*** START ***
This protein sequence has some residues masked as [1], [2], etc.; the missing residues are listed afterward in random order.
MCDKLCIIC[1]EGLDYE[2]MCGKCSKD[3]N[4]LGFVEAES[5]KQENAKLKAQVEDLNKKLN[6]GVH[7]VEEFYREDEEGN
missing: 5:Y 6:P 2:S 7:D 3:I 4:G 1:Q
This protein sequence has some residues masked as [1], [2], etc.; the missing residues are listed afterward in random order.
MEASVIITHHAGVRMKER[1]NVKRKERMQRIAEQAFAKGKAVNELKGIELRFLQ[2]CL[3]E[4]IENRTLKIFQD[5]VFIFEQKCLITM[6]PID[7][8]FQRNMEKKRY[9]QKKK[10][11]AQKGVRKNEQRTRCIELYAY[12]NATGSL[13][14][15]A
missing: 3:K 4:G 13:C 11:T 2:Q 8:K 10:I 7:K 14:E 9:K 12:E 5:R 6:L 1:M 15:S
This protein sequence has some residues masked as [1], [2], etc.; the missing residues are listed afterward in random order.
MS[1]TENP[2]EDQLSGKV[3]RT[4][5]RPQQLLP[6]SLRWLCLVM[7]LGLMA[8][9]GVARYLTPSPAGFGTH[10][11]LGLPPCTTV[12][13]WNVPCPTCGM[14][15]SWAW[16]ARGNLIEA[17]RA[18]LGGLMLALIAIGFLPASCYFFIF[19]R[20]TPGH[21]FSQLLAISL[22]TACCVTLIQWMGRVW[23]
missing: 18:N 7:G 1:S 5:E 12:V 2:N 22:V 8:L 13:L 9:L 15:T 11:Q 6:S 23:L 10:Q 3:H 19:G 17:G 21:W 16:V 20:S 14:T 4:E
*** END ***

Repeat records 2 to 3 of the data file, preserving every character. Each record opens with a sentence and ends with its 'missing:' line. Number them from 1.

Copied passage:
This protein sequence has some residues masked as [1], [2], etc.; the missing residues are listed afterward in random order.
MEASVIITHHAGVRMKER[1]NVKRKERMQRIAEQAFAKGKAVNELKGIELRFLQ[2]CL[3]E[4]IENRTLKIFQD[5]VFIFEQKCLITM[6]PID[7][8]FQRNMEKKRY[9]QKKK[10][11]AQKGVRKNEQRTRCIELYAY[12]NATGSL[13][14][15]A
missing: 3:K 4:G 13:C 11:T 2:Q 8:K 10:I 7:K 14:E 9:K 12:E 5:R 6:L 1:M 15:S
This protein sequence has some residues masked as [1], [2], etc.; the missing residues are listed afterward in random order.
MS[1]TENP[2]EDQLSGKV[3]RT[4][5]RPQQLLP[6]SLRWLCLVM[7]LGLMA[8][9]GVARYLTPSPAGFGTH[10][11]LGLPPCTTV[12][13]WNVPCPTCGM[14][15]SWAW[16]ARGNLIEA[17]RA[18]LGGLMLALIAIGFLPASCYFFIF[19]R[20]TPGH[21]FSQLLAISL[22]TACCVTLIQWMGRVW[23]
missing: 18:N 7:G 1:S 5:E 12:V 2:N 22:V 8:L 13:L 9:L 15:T 11:Q 6:S 23:L 10:Q 3:H 19:G 17:G 21:W 16:V 20:S 14:T 4:E